Well, I made it back from Microsoft's MIX 2010 conference late Wednesday night or early yesterday morning depending on how you want to look at it. I came back from Las Vegas with a thinner wallet, some more information on the latest Microsoft techs, and an odd expectation that I should be periodically offered another gin and tonic at my desk.
In a nutshell, I enjoyed my time and there was a lot of good content to be sure, although nothing too surprising. I missed any sort of "wow" aspect of the show. I guess, while what was said was really cool, it wasn't new. The Kool-Aid was still good, but I've had that flavor before. So, for those that couldn't make it, I will try and highlight some of the better items and point you in the right direction for resources in case you missed some of the more common items.
Windows Phone 7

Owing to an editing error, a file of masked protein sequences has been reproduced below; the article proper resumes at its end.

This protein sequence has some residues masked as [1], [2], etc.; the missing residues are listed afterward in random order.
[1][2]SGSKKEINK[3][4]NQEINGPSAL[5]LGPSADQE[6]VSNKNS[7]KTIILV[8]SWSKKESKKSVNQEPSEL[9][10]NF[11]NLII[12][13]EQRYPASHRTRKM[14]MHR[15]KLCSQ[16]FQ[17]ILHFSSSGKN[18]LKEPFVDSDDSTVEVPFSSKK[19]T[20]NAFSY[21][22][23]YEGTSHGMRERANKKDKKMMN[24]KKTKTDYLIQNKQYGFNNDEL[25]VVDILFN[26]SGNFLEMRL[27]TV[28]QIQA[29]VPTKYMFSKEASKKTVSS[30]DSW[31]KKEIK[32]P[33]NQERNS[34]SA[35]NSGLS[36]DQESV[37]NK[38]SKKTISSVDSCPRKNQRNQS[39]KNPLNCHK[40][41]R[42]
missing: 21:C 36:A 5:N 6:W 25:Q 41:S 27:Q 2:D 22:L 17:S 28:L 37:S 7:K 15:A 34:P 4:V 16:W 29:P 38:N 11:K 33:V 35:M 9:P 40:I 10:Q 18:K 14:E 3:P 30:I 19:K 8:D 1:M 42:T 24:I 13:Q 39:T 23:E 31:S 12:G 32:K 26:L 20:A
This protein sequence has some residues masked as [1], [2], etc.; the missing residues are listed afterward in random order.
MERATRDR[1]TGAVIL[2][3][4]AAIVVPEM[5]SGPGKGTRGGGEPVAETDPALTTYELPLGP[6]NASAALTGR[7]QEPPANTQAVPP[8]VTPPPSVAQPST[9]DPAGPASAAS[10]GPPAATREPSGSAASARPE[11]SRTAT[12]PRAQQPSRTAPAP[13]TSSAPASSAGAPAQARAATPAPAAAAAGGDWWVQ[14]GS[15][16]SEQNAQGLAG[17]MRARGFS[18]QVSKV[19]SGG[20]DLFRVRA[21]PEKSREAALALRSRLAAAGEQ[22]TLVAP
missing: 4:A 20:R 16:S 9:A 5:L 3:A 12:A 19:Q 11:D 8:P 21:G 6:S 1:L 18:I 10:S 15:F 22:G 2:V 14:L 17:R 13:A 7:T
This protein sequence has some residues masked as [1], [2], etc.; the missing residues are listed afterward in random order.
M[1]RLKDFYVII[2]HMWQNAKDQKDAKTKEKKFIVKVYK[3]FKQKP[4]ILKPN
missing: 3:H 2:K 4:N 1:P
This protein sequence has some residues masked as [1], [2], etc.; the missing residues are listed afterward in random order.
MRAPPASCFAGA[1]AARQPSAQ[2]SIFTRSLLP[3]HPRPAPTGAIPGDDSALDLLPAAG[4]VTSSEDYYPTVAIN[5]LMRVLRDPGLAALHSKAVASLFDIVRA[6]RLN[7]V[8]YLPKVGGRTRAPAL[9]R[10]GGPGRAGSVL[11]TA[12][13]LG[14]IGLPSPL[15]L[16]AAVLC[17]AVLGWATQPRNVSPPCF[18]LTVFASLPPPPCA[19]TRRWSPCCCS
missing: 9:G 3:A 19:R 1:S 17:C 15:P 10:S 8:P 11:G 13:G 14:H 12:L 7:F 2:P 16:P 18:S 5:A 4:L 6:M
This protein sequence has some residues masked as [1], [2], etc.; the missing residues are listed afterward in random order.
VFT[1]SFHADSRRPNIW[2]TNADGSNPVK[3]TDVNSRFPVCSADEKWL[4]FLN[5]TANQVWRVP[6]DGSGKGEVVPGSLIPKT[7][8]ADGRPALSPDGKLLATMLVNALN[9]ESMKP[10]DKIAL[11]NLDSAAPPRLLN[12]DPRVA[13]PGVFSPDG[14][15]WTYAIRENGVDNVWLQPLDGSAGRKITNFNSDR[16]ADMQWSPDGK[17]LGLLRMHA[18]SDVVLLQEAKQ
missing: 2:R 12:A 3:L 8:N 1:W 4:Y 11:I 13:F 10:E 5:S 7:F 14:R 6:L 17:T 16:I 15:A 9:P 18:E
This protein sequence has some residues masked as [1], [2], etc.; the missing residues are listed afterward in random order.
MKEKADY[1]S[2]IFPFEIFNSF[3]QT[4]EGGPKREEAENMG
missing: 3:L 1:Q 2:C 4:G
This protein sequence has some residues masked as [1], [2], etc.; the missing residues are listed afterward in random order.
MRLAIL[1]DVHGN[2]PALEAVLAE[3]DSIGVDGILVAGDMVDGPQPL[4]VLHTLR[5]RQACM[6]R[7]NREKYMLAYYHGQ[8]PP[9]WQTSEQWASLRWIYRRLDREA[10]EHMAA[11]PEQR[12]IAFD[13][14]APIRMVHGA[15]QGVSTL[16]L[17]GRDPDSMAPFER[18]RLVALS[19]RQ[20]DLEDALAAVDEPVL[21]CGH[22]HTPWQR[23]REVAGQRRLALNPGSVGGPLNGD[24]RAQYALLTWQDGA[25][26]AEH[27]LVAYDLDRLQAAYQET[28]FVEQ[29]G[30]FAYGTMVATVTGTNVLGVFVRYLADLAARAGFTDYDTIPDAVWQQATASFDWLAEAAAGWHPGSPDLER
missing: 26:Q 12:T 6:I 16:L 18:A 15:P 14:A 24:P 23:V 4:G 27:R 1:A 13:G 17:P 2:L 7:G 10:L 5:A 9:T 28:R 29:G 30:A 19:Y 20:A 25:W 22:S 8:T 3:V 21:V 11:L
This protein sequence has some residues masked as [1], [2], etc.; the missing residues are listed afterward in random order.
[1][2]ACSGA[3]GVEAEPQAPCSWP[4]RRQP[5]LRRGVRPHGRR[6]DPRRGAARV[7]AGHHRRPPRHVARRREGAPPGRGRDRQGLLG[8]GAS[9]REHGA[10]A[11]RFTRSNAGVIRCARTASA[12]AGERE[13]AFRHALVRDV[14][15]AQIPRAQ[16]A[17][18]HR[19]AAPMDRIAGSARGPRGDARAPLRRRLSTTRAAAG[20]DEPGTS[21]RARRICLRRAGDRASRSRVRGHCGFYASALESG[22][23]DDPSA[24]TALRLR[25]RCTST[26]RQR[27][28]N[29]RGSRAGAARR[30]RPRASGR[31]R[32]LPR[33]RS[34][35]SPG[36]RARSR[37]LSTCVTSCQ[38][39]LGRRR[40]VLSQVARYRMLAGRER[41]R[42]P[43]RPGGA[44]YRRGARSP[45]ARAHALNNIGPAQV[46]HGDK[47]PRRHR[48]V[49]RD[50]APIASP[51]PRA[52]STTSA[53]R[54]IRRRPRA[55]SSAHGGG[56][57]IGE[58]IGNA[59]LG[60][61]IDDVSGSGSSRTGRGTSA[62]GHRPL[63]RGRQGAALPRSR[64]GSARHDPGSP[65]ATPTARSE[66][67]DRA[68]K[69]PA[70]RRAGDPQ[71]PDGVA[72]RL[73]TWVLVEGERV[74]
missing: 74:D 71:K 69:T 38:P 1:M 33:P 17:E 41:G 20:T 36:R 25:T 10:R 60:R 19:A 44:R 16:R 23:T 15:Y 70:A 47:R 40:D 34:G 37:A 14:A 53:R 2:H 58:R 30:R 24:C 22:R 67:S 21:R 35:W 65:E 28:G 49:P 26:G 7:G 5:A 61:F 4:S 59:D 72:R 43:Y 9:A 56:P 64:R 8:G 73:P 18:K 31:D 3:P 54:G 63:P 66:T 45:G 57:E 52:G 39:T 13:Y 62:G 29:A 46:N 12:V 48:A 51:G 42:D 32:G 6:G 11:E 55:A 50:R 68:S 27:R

Probably the most anticipated part of MIX was more information on the new Windows Phone 7 that was announced last month. Now, as a developer, the thing that appealed to me the most was that it supports Silverlight development. Not Silverlight-lite, but full blown Silverlight! Currently it is capable of running Silverlight3 apps and 4 is rumored to be on its way. It is just not promised to be included by the projected late fall release date. Also, this current incorporation of Silverlight is just for sandboxed out-of-browser applications. The browser (an offshoot of IE) is still in progress as far as what plugins (Silverlight, Flash, etc.) it will support. Again, they are trying to get Flash and Silverlight in the browser by their launch date, but no guarantees. They also have their very own App Store, I mean marketplace for people to either try or buy games and applications. Developers may specify what is included in the trial version but applications must be installed either from the marketplace or directly from the developer. This may make it a little interesting for internal enterprise application development, but they may change this in the future. And in order to encourage the development of applications for the phone they are releasing free versions of tools. Also, as an added bonus, if you're developing on Windows7 with a multi-touch enabled monitor, the emulator in VS2010 will behave just like touching an actual phone! And for you game developers out there, XNA development is also fully supported for the phone!